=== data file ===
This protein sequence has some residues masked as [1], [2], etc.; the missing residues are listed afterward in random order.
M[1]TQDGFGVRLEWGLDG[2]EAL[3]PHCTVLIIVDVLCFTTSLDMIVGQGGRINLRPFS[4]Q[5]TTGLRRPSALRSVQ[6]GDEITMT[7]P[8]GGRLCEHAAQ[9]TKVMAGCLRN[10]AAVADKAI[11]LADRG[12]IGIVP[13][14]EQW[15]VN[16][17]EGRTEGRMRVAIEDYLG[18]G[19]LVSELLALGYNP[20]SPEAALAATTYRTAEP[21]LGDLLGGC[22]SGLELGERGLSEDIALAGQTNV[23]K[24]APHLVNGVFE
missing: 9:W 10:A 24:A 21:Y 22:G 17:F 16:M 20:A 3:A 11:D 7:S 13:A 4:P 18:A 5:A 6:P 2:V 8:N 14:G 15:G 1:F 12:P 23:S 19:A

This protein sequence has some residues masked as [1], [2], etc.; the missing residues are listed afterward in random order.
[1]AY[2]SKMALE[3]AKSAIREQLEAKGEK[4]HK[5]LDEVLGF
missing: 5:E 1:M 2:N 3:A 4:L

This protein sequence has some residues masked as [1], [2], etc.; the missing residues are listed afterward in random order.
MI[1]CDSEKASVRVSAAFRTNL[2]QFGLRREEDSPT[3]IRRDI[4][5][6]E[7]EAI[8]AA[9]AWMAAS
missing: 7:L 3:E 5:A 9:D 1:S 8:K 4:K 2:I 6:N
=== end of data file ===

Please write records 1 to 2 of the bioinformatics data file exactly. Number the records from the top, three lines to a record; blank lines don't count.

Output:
This protein sequence has some residues masked as [1], [2], etc.; the missing residues are listed afterward in random order.
M[1]TQDGFGVRLEWGLDG[2]EAL[3]PHCTVLIIVDVLCFTTSLDMIVGQGGRINLRPFS[4]Q[5]TTGLRRPSALRSVQ[6]GDEITMT[7]P[8]GGRLCEHAAQ[9]TKVMAGCLRN[10]AAVADKAI[11]LADRG[12]IGIVP[13][14]EQW[15]VN[16][17]EGRTEGRMRVAIEDYLG[18]G[19]LVSELLALGYNP[20]SPEAALAATTYRTAEP[21]LGDLLGGC[22]SGLELGERGLSEDIALAGQTNV[23]K[24]APHLVNGVFE
missing: 9:W 10:A 24:A 21:Y 22:G 17:F 16:M 20:A 3:A 11:D 7:S 13:A 4:P 18:A 5:A 6:P 2:V 8:N 14:G 15:G 1:F 12:P 23:S 19:A

This protein sequence has some residues masked as [1], [2], etc.; the missing residues are listed afterward in random order.
[1]AY[2]SKMALE[3]AKSAIREQLEAKGEK[4]HK[5]LDEVLGF
missing: 5:E 1:M 2:N 3:A 4:L